Bipartisan Bill Seeks Bigger Role for Taiwan at Inter-American Development Bank

By Mimi Nguyen Ly
Mimi Nguyen Ly
Mimi Nguyen Ly
Mimi Nguyen Ly is an assignment editor and world news reporter based in Australia. She has a background in optometry. Contact her at
October 28, 2021 Updated: October 28, 2021

Senators introduced a bipartisan measure on Wednesday seeking to secure admission for Taiwan at the Inter-American Development Bank as a non-borrowing member.

The bill would require the State Department to provide Congress with a strategy to secure diplomatic support for Taiwan’s membership as a non-borrowing member of the Inter-American Development Bank. It would be a promotion from the self-ruled island’s current observer status.

It comes amid multiple ongoing efforts in Washington to bolster Taiwan, as tensions escalate between the democratic-ruled island and communist China.

The legislation “reaffirms the U.S.’ full support for Taipei’s broader international engagement” in the face of increasing aggression from the Chinese Communist Party, which “has for decades coerced the international community into denying Taiwan’s rightful participation in various multilateral fora,” the lawmakers said in a release.

Lawmakers also said the legislation would build upon previous legislation passed by the Senate. That piece of legislation directs the State Department to develop a strategy to help Taiwan gain observer status at the World Health Assembly, which is the World Health Organization’s decision-making body.

Senators introducing the bill include the ranking member and chairman of the Senate Foreign Relations Committee Jim Risch (R-Idaho) and Bob Menendez (D-N.J.), as well as Sens. Tim Kaine (D-Va.), Jim Inhofe (R-Okla.), Ed Markey (D-Mass.), and Marco Rubio (R-Fla.).

Taiwan plays an important role in the western hemisphere and contributes to the economies in Latin America and the Caribbean, the lawmakers said.

“We are committed to continue working to ensure the United States does everything in its power to champion Taiwan’s international engagement and demonstrate our unwavering commitment to the people of Taiwan,” Menendez said in a statement.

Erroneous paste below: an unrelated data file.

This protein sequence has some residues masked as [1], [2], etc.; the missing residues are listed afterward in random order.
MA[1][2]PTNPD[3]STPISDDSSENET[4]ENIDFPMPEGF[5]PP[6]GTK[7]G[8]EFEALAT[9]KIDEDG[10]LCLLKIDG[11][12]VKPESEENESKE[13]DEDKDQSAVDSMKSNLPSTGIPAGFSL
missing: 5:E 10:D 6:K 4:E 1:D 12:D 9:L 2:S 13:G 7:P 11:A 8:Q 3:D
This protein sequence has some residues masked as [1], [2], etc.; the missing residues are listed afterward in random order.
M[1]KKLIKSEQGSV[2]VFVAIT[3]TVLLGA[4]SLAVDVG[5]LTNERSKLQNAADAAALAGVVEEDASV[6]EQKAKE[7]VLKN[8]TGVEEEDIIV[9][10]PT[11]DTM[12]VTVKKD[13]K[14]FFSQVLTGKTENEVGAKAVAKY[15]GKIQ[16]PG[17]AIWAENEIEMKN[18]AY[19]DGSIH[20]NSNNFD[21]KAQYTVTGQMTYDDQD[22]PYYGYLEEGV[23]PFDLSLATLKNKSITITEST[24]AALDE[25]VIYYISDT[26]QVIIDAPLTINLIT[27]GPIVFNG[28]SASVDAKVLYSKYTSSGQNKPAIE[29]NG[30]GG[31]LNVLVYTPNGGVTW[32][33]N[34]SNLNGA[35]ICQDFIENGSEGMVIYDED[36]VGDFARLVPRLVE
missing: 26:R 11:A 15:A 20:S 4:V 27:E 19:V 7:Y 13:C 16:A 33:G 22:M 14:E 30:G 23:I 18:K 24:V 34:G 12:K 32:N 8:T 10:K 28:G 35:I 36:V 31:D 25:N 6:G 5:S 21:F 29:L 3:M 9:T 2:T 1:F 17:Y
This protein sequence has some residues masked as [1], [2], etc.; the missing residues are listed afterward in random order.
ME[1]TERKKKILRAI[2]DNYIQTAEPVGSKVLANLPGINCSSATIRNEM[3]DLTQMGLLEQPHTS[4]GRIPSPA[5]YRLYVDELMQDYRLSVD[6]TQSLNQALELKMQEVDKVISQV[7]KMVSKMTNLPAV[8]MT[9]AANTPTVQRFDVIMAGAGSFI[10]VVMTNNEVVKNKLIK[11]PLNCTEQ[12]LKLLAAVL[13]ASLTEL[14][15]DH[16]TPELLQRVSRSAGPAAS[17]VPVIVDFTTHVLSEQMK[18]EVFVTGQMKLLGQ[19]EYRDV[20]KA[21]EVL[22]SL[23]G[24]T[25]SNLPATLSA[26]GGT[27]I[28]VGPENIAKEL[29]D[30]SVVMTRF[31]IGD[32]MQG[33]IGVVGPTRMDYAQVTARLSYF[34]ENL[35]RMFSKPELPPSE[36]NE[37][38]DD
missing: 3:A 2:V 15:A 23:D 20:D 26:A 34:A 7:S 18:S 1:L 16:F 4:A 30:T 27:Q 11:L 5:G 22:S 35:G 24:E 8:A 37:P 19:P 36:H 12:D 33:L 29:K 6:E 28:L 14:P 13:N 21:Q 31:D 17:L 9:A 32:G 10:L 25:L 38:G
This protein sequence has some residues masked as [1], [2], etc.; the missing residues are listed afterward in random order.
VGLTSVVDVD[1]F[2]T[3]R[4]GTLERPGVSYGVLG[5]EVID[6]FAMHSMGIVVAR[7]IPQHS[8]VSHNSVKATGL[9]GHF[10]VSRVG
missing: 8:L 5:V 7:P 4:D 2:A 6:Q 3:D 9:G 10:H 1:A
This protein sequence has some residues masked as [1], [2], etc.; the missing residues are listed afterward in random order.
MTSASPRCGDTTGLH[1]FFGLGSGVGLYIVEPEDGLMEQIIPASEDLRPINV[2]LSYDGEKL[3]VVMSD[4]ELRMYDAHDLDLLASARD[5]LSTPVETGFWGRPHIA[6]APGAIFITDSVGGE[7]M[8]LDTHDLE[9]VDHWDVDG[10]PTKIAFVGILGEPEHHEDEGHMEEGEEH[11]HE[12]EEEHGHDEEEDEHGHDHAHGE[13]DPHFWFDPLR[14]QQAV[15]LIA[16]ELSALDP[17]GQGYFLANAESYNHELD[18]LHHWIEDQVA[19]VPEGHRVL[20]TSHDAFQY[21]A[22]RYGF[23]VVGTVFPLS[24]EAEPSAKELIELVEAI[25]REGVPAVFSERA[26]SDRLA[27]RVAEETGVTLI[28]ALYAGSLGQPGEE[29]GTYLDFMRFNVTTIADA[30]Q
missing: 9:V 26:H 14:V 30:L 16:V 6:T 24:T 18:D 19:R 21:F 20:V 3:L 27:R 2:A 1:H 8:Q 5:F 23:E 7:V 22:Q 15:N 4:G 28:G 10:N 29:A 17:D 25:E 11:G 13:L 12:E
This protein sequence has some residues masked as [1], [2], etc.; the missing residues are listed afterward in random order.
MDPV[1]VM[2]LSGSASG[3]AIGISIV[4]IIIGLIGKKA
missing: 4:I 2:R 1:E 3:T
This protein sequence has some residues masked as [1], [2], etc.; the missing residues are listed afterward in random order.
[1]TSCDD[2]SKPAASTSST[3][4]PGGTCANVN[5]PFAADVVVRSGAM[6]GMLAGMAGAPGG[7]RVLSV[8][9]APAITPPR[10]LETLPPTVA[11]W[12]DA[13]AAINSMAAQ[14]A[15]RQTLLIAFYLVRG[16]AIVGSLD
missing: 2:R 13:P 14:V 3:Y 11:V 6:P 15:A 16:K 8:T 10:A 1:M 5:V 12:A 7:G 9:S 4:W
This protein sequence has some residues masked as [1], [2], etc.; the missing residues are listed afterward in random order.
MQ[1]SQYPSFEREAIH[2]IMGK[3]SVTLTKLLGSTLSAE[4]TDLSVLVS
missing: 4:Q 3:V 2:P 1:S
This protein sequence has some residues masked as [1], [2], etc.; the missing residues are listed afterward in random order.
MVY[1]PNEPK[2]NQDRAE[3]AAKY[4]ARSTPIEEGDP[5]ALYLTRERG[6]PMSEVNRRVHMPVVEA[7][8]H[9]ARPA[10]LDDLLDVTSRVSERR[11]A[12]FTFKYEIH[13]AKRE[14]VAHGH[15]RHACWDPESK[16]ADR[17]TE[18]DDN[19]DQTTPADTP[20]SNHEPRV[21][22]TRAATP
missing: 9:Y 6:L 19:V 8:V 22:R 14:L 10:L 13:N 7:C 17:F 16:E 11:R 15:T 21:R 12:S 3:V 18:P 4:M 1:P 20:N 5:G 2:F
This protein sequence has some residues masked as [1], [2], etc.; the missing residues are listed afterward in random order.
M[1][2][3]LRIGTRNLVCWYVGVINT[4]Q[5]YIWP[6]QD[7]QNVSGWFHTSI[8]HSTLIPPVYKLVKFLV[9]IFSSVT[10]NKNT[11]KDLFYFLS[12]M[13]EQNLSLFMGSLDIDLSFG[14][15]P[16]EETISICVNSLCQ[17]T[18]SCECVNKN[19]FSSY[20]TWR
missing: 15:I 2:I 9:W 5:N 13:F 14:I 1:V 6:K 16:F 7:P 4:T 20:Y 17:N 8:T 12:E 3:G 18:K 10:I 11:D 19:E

China in early October had almost 150 of its military planes fly over Taiwan’s air-defense zone in repeated air missions over several days, a move the United States condemned.

President Joe Biden on Wednesday told a summit of East Asian leaders that the United States is “committed to Taiwan” and called the Chinese regime’s military actions “coercive” and a threat to peace and security.

It follows remarks Biden made last week a televised town hall where he answered in the affirmative when asked whether he would vow to protect Taiwan if China attacks. “Yes, we have a commitment to do that,” he said.

Under the Taiwan Relations Act from 1979, the United States has an obligation to provide Taiwan with the means to defend itself. The Chinese regime views Taiwan as its own territory to be taken by force, if necessary.

Separately, Sen. Rick Scott (R-Fla.) on Wednesday urged Biden to publicly invite Taiwan to the White House Democracy Summit to “show the world” that the United States “unapologetically” stands with Taiwan. The virtual Summit for Democracy scheduled for Dec. 9–10 will bring leaders from government, civil society, and the private sector to discuss challenges facing the world’s democracies, and have leaders commit to defending democracy and human rights, and resisting authoritarianism and corruption.

“I urge you to quickly and publicly invite Taiwan to participate in the December summit, and to the follow-up summit next year,” Scott said in his letter to the president, later adding, “Inviting Taiwan will show a strong commitment to freedom and democracy, and will serve as a stinging rebuke to communist China’s aggression and disturbance of the peace.”

Cathy He contributed to this report.

Mimi Nguyen Ly
Mimi Nguyen Ly is an assignment editor and world news reporter based in Australia. She has a background in optometry. Contact her at